The thing with Ceja’s 2005 Vino de Casa is that it’s a basic, food-friendly, delicious little red. Nothing pretentious. Even the name just means “house wine.” Who’dathunk that it would come from 62% pinot noir and 38% Syrah? It’s hard to imagine two more different grapes.
Pinot noir is, of course, the heartbreak grape. Notoriously finicky, unless conditions are perfect in the vineyard and it’s treated with the right respect in the winery, you’re going to get crap. And usually expensive crap at that. Ask us how we know. Syrah, on the other hand, is hardy and usually as a wine it’s slightly spicy – think black pepper, licorice, cloves instead of fruity character – and in your face. As delicate and rich as the best pinots are, syrah is bold and almost overripe. Blended together, the two make an intriguing combination.
With pinot noir (and since that’s the larger part of the blend, those characteristics will presumably dominate), the aromas – or nose – will generally include cherries, raspberries, violets as well as sassafras, mint, leather and mushrooms. The taste can be any of these and oak is almost always part of a winery program, as long as there isn’t too much.
In the Casa de Vino, the Syrah adds color and flavor to the blend. There’s a nose of earth and some cedar/redwood. The medium weight mouthfeel contained pomegranate, some blueberry and dry red fruit. A good long finish lingered. And it’s more food-friendly than a lot of other pinot-based wines. At 13.2% alcohol, it will go well with lighter meats like pork with a light pomegranate reduction glaze or even with a little bit of oak smoke from the grill with the glaze as a grilling sauce. Vegetarian options could be smoked tofu or a French-inspired salad of artichoke hearts, olives and tomatoes over baby greens sounds yummy especially if there’s good bread alongside.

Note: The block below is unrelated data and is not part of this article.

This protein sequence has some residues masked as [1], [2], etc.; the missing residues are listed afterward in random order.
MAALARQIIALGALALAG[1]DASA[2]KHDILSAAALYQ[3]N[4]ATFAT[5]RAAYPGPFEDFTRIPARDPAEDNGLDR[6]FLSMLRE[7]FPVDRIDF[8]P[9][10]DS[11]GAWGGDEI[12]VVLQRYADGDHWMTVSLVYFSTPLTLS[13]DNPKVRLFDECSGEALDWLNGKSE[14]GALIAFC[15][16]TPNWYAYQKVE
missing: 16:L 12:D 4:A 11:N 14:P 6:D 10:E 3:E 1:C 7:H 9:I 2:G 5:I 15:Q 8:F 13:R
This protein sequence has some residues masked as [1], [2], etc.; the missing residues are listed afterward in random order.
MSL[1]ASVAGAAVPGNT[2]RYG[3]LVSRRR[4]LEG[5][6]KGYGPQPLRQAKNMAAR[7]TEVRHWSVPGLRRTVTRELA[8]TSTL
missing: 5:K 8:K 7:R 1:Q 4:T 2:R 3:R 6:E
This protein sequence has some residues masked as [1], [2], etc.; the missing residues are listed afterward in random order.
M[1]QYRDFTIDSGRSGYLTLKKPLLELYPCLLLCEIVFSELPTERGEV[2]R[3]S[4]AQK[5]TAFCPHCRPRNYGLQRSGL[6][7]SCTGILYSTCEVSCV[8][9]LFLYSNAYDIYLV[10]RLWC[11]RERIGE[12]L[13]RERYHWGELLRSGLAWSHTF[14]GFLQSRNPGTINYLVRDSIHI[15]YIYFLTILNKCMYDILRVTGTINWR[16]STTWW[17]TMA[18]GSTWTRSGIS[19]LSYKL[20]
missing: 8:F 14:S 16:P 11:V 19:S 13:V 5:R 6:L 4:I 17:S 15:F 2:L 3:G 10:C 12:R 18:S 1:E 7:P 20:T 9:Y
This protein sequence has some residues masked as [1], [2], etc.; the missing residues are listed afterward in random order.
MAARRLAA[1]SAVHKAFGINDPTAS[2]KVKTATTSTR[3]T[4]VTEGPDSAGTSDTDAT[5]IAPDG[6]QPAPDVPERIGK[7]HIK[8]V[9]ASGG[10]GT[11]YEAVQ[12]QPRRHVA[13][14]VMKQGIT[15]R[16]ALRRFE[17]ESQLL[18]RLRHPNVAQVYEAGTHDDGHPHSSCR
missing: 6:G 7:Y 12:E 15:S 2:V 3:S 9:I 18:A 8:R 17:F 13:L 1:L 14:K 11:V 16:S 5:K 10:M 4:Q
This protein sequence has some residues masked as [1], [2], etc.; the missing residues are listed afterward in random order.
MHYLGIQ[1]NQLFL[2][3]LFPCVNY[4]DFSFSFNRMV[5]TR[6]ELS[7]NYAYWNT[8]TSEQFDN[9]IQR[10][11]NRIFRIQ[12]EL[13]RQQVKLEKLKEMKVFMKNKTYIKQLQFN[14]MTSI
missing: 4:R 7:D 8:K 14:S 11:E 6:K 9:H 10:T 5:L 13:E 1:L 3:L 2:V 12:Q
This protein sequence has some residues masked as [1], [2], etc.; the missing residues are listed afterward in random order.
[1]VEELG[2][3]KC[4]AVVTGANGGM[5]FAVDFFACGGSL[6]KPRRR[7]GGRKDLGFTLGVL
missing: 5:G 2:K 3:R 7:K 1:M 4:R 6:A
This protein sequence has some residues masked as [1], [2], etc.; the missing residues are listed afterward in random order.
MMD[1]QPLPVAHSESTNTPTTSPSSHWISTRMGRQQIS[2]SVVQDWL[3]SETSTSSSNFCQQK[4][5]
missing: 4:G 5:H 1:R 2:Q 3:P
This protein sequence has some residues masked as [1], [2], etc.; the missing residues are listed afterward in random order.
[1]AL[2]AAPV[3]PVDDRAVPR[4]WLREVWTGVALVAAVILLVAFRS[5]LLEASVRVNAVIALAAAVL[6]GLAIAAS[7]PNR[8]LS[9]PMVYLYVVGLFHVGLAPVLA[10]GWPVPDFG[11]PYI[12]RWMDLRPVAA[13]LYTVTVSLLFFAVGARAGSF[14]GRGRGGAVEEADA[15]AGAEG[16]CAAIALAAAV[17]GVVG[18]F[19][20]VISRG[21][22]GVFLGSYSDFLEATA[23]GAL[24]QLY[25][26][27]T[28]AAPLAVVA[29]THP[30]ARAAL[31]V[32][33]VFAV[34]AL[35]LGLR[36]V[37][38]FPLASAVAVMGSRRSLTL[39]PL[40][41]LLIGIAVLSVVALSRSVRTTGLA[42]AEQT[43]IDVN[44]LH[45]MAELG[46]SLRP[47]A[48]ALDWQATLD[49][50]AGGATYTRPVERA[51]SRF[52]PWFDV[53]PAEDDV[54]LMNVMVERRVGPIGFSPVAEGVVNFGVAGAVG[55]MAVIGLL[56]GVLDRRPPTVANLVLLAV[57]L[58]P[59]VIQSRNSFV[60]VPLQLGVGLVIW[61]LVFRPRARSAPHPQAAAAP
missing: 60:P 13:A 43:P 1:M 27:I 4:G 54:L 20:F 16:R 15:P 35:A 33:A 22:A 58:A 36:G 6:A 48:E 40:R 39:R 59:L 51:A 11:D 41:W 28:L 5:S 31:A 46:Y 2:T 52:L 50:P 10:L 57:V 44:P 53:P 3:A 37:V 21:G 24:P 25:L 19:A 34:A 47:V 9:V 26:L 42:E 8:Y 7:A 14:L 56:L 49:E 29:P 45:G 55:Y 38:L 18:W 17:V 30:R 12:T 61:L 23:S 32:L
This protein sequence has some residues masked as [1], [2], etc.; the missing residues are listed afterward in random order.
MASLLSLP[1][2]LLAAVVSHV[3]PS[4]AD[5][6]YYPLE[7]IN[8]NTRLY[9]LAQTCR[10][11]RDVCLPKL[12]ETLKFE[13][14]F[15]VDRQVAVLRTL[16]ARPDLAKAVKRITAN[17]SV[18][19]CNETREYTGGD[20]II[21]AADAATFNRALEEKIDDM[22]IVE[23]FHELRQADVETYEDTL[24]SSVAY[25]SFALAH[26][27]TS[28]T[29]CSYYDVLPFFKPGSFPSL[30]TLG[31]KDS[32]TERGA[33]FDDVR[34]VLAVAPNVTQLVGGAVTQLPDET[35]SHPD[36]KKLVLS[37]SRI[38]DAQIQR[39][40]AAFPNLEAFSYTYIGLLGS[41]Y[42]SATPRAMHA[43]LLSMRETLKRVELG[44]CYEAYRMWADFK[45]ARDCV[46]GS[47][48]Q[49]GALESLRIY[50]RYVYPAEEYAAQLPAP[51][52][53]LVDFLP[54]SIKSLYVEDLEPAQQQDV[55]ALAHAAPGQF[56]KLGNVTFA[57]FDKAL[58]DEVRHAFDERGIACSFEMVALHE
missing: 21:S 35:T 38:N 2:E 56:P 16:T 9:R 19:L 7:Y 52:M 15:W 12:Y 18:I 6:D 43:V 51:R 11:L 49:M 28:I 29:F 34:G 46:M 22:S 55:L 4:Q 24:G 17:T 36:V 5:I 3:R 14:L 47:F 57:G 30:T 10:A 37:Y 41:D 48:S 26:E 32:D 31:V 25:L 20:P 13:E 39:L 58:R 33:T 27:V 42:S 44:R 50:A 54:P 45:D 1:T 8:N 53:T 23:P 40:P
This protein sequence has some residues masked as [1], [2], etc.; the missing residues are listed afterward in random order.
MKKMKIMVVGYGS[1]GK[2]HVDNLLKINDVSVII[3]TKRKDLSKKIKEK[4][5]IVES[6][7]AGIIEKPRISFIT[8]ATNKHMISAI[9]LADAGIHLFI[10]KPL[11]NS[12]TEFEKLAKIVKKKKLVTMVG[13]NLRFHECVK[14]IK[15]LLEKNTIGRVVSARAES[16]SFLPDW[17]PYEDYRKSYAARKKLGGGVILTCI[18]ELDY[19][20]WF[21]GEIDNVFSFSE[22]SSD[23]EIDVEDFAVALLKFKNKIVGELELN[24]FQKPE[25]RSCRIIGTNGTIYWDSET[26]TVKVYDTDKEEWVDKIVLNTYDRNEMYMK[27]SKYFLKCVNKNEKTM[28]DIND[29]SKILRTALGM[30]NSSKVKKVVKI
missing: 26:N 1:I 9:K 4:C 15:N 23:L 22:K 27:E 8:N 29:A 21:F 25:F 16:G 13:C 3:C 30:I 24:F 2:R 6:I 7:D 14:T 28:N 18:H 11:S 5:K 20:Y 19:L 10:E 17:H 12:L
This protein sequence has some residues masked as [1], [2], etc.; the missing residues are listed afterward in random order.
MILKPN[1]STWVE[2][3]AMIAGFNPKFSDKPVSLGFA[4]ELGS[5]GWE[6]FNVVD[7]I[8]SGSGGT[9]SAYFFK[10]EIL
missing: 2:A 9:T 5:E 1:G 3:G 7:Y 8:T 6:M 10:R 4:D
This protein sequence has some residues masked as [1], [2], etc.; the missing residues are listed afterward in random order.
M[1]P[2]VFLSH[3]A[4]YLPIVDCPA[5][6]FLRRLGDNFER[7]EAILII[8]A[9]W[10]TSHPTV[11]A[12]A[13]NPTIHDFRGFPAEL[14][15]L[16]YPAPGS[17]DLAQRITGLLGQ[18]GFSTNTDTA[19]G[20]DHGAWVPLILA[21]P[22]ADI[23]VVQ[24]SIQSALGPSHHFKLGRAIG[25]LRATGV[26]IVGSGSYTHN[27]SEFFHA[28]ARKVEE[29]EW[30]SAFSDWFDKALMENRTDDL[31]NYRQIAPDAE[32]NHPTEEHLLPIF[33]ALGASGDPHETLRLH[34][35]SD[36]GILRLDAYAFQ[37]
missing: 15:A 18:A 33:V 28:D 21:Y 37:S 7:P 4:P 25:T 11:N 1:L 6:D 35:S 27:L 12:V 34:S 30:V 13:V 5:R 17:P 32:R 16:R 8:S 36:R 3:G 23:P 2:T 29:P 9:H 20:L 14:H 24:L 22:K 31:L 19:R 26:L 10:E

Sauvignon blanc is finally developing a following for the right reasons as opposed to being the Anti-Chardonnay. Lean, citrusy and crisp, it’s a great summer wine, and the Ceja 2007 sauv blanc, out of the Sonoma Coast region, fires on all the right cylinders.
If harvested and made with slightly underripe grapes, sauv blanc can have a distinctly “catbox” aroma. If overripe, it goes soft with melon and pineapple/tropical fruit aromas and taste. It is in that thin middle ground that its characteristic grapefruit aroma and crispness really gets to express itself. Although, too much grapefruit and the wine is definitely out of balance.
The Ceja had the grapefruit aroma indicative of a normally ripe fruit at harvest. Not much oak was detected due to the use of older barrels, which added almost no flavor to the wine but did concentrate the fruit flavors. The concentration became obvious in the mouth with the lemony/lime crispness and minerals on the mid-palate. The decent finish and modest mouthfeel make this a good palate cleanser and an excellent aperitif.
While many sauv blancs are little more than lemony water, the Ceja is a nice summertime refresher. Or try it alongside any number of dishes from chicken that’s been marinated in lime juice and garlic, ceviche or anything that has citrus elements.